BEIJING (Reuters) - Privately-run conglomerate CEFC China Energy has approached several independent Chinese oil processors seeking to acquire its first domestic refinery operation, its next move towards becoming a global integrated oil player.
New details of CEFC’s attempts to buy a refinery in China come less than three weeks after the little-known Shanghai-based firm announced its first major upstream oil investment, a $900 million deal for a 4 percent stake in an Abu Dhabi oilfield.
Talks with a handful of the small independent refiners known as “teapots” are just getting started, but CEFC’s efforts are a rare early example of a private Chinese investor looking to cash in on Beijing’s policy encouraging the small operators to venture into the global oil market to take on established state-run majors such as Sinopec Corp (0386.HK).
Chairman Ye Jianmin told a board meeting last July that CEFC aims to become a second Sinopec - China’s second-biggest oil and gas major and Asia’s largest refiner - by acquiring global assets and consolidating teapot refineries.
“CEFC has made it quite clear that it wants to invest in refining and held meetings with us,” said one teapot executive who met with CEFC’s Ye for such discussions.
“We’ll need some time to deliberate and observe, as the company, ambitious as it is, lacks solid industry experience,” said the executive, who declined to be named as the discussions were not public.
Ye’s team has made frequent visits since mid-2016 to Shandong province, China’s hub for teapots, courting at least four independent companies, including largest teapot refiner Shandong Dongming Petrochemical Group [SDHLYD.UL] and two small plants in the port city of Rizhao, according to three industry executives with knowledge of the meetings.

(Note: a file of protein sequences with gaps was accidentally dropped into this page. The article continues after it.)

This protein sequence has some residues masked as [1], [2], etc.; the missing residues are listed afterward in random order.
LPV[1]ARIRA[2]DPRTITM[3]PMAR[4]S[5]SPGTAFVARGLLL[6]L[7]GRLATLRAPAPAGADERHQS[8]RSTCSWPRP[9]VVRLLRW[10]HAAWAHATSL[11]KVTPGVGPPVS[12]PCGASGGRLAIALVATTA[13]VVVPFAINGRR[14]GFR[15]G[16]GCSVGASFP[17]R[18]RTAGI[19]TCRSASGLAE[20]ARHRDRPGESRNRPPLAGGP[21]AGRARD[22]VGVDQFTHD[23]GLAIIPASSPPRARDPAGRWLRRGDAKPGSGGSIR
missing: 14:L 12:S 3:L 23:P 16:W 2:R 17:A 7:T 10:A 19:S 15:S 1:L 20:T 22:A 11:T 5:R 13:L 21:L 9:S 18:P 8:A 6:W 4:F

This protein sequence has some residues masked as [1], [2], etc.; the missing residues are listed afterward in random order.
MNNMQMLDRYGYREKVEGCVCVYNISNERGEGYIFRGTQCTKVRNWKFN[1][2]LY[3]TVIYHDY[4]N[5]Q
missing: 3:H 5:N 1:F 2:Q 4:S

More recently CEFC has a new target, local government-backed Shandong Hengyuan Petrochemical Co, which owns a 70,000 barrels-per-day plant in the landlocked city of Linyi and a controlling stake in a refinery in Malaysia.
All the plants CEFC has approached so far have Beijing’s greenlight to import crude oil, part of more than 20 local refiners that began emerging as market players in late 2015, helping to lift China’s crude oil purchases to an all-time high last year while mopping up some of a global supply glut.
A refinery in the world’s second-largest oil consumer would add to an asset network CEFC has built over the past two years - a Romanian refinery, service stations in Europe, an oilfield in Chad and the Abu Dhabi oilfield stake - said industry executives familiar with its strategy.
“It’s part of the company’s organic expansion by looking at refining opportunities,” a CEFC spokesman said in an email in response to a request for comment.
Wang Youde, chairman of Hengyuan Petrochemical, confirmed his company was approached by CEFC last year, but said he was not aware of any material progress in discussions.
Zhang Liucheng, vice president of Shandong Dongming, said his company also held meetings with CEFC for similar discussions, declining to give further details.
Alongside the talks, CEFC last month joined Dongming in a $566 million venture to build an oil terminal and storage farm in Shandong, facilities that are badly needed to ease logistics bottleneck gripping the teapots sector.
Reporting by Chen Aizhu; Editing by Tom Hogue